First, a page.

I’ve been walking in and out of professional baseball locker rooms, stadiums, ball fields, and the like for most of my professional life. Although Major League players are more sensitive and aware of circumstances than they were 30 years ago, without question a child or adolescent hanging with ballplayers in those places is sooner or later going to get the kind of adult education normally learned on street corners. Locker rooms, much like pool halls, are no place for children to regularly hang out.
Thus we come to the strange case of first baseman Adam LaRoche who walked away from a $13 million contract because his employer, the Chicago White Sox, told Adam they no longer wanted his 14-year-old son, Drake, tagging along with his dad everywhere he went.
What got my attention was how this event generated so much passion among the general public. Although most people saw it from the White Sox’s perspective, there seemed to be a sizable minority who thought the White Sox weren’t being “family friendly” and this group included many of the players on the White Sox roster. So how did we get to the point in society where so many people believe it is the employer’s obligation to provide a “family friendly” work environment to its employees?
In modern America we are experiencing what the late comedian George Carlin called the era of child worship, which is essentially where adults now live to please and entertain their children. In the workplace this concept first began to manifest itself in 1993 when Take Our Daughters to Work Day was launched. Not surprisingly the driving force of this movement was a leftist organization, the Ms. Foundation for Women, whose founder was none other than Gloria Steinem. Soon businesses of every stripe were cowed into participating or else they ran the risk of being stigmatized as anti-girl and not being sensitive to children’s self-esteem. It wasn’t long till in our ever inclusive world that boys were included, and the event became Take Your Child to Work Day.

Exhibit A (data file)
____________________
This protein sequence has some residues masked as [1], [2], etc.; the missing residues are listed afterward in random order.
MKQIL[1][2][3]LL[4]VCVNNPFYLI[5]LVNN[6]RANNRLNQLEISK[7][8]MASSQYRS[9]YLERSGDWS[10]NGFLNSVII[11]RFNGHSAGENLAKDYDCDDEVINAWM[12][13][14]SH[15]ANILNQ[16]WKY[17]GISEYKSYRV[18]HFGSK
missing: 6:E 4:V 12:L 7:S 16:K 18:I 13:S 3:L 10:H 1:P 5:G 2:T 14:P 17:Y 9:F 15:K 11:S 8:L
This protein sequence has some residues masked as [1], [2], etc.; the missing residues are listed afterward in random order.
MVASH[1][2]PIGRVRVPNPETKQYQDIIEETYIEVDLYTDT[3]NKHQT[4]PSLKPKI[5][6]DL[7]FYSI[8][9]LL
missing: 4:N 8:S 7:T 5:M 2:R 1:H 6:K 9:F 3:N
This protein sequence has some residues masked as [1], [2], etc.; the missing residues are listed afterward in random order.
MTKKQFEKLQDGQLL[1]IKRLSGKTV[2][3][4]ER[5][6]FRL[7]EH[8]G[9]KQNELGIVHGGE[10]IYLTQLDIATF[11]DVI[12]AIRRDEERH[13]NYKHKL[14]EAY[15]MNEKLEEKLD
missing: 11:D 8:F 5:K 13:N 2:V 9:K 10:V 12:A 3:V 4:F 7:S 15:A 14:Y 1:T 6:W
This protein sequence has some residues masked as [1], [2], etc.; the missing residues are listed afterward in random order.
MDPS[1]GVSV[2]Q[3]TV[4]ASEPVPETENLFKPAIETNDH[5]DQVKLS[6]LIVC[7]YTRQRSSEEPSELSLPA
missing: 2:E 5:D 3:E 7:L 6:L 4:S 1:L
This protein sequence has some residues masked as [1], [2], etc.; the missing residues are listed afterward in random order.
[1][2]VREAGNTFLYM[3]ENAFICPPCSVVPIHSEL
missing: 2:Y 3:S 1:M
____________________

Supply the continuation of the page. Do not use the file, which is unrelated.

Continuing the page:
If you ever have had the displeasure of working for an employer who has a Take Your Child to Work Day you probably noticed that the day, for the most part, has sunk to keeping employee’s children entertained, where the office personnel pack the day chock full of fun projects for the kiddos with plenty of breaks for snacks. In other words, the one thing that assuredly doesn’t get done on Take Your Child to Work Day is actual work.
All of which takes us back to the White Sox and Adam LaRoche. As we all know, somedays at work don’t go as planned. If the White Sox drop seven games in a row and manager Robin Ventura wants to air the players out for their sloppy play, he shouldn’t have to worry about whether the players’ children are within ear shot, or be concerned that he’ll damage some child’s psyche when the kid overhears dad being sent down to the minors.
The most troubling aspect of the era of America’s child worship is, despite the pandering and obsessing over children’s self-esteem and happiness, American children by each successive generation seem to grow more neurotic and detached from society. The reason for this I feel is obvious: we are treating the symptom not the disease. If Americans really cared for their children, instead of obsessing over whether children are properly entertained we would concentrate on reestablishing the traditional family. In 1960 under 5% of children were born to unwed mothers; today that statistic has risen to over 40%. Studies have universally shown that children from a traditional family do vastly better than their counterparts in almost every definable category: economic, education, incarceration rates, welfare dependency, drug usage, and so on and so forth. We are setting up too many children up for failure from the outset.
Whether or not Drake LaRoche ever steps in a Major League locker room is probably insignificant to his future prospects. What does bode well for Drake’s future success, however, is that he was born into a two-parent home in which both parents have stayed actively engaged in his life. That is worth more than a 1,000 trips to the ballpark.
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